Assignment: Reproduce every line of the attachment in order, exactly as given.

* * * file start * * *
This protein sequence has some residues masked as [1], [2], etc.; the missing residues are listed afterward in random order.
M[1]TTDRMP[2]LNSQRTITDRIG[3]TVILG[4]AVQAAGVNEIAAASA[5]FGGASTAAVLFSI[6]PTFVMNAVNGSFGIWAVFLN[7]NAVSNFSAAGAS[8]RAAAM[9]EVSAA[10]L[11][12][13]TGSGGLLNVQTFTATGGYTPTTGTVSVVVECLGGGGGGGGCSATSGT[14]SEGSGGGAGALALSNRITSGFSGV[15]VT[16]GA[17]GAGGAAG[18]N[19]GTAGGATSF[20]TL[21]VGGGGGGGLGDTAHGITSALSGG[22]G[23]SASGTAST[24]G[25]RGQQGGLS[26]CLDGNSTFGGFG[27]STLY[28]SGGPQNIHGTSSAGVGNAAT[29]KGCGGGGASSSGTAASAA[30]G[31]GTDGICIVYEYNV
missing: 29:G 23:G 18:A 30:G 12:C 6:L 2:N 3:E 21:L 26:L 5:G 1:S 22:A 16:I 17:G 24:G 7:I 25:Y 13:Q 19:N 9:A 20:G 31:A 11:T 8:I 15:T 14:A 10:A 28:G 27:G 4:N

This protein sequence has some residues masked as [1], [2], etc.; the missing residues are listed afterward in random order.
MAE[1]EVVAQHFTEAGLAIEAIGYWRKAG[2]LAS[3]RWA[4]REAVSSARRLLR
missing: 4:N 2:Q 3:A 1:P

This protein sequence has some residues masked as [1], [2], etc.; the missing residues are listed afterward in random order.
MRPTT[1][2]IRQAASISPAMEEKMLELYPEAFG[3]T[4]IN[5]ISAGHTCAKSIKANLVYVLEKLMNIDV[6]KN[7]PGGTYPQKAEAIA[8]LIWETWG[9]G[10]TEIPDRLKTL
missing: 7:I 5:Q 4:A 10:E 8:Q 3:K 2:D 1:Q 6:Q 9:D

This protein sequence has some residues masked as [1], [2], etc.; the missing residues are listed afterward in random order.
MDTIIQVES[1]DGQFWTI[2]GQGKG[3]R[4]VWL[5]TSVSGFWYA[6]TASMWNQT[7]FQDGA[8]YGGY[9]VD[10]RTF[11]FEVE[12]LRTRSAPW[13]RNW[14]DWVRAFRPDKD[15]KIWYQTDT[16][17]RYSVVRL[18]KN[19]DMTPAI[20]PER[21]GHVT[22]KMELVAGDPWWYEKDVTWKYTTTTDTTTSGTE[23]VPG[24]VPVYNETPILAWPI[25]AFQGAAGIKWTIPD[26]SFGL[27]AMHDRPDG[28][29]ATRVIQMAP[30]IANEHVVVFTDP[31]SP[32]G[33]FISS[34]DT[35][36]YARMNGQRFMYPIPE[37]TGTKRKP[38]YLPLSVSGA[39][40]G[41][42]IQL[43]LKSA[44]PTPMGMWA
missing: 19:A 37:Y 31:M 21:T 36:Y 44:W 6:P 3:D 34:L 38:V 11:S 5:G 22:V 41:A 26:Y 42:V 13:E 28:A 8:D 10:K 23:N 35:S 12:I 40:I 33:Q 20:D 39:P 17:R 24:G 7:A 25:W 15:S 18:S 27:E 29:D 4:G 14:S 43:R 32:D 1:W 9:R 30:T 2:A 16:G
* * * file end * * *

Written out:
This protein sequence has some residues masked as [1], [2], etc.; the missing residues are listed afterward in random order.
M[1]TTDRMP[2]LNSQRTITDRIG[3]TVILG[4]AVQAAGVNEIAAASA[5]FGGASTAAVLFSI[6]PTFVMNAVNGSFGIWAVFLN[7]NAVSNFSAAGAS[8]RAAAM[9]EVSAA[10]L[11][12][13]TGSGGLLNVQTFTATGGYTPTTGTVSVVVECLGGGGGGGGCSATSGT[14]SEGSGGGAGALALSNRITSGFSGV[15]VT[16]GA[17]GAGGAAG[18]N[19]GTAGGATSF[20]TL[21]VGGGGGGGLGDTAHGITSALSGG[22]G[23]SASGTAST[24]G[25]RGQQGGLS[26]CLDGNSTFGGFG[27]STLY[28]SGGPQNIHGTSSAGVGNAAT[29]KGCGGGGASSSGTAASAA[30]G[31]GTDGICIVYEYNV
missing: 29:G 23:G 18:A 30:G 12:C 6:L 2:N 3:E 21:L 26:L 5:G 1:S 22:A 16:I 17:G 24:G 7:I 25:Y 13:Q 19:N 9:A 20:G 31:A 11:T 8:I 15:T 14:A 10:A 28:G 27:G 4:N

This protein sequence has some residues masked as [1], [2], etc.; the missing residues are listed afterward in random order.
MAE[1]EVVAQHFTEAGLAIEAIGYWRKAG[2]LAS[3]RWA[4]REAVSSARRLLR
missing: 4:N 2:Q 3:A 1:P

This protein sequence has some residues masked as [1], [2], etc.; the missing residues are listed afterward in random order.
MRPTT[1][2]IRQAASISPAMEEKMLELYPEAFG[3]T[4]IN[5]ISAGHTCAKSIKANLVYVLEKLMNIDV[6]KN[7]PGGTYPQKAEAIA[8]LIWETWG[9]G[10]TEIPDRLKTL
missing: 7:I 5:Q 4:A 10:E 8:Q 3:K 2:D 1:Q 6:Q 9:D

This protein sequence has some residues masked as [1], [2], etc.; the missing residues are listed afterward in random order.
MDTIIQVES[1]DGQFWTI[2]GQGKG[3]R[4]VWL[5]TSVSGFWYA[6]TASMWNQT[7]FQDGA[8]YGGY[9]VD[10]RTF[11]FEVE[12]LRTRSAPW[13]RNW[14]DWVRAFRPDKD[15]KIWYQTDT[16][17]RYSVVRL[18]KN[19]DMTPAI[20]PER[21]GHVT[22]KMELVAGDPWWYEKDVTWKYTTTTDTTTSGTE[23]VPG[24]VPVYNETPILAWPI[25]AFQGAAGIKWTIPD[26]SFGL[27]AMHDRPDG[28][29]ATRVIQMAP[30]IANEHVVVFTDP[31]SP[32]G[33]FISS[34]DT[35][36]YARMNGQRFMYPIPE[37]TGTKRKP[38]YLPLSVSGA[39][40]G[41][42]IQL[43]LKSA[44]PTPMGMWA
missing: 19:A 37:Y 31:M 21:T 36:Y 44:W 6:P 3:D 34:L 38:V 11:S 5:G 22:V 41:A 26:Y 42:V 13:E 28:A 8:D 10:K 23:N 35:S 12:I 40:I 33:Q 20:D 39:P 17:R 24:G 7:A 25:W 15:S 18:S 27:E 29:D 4:G 14:S 43:R 32:D 1:W 9:R 30:T 2:A 16:G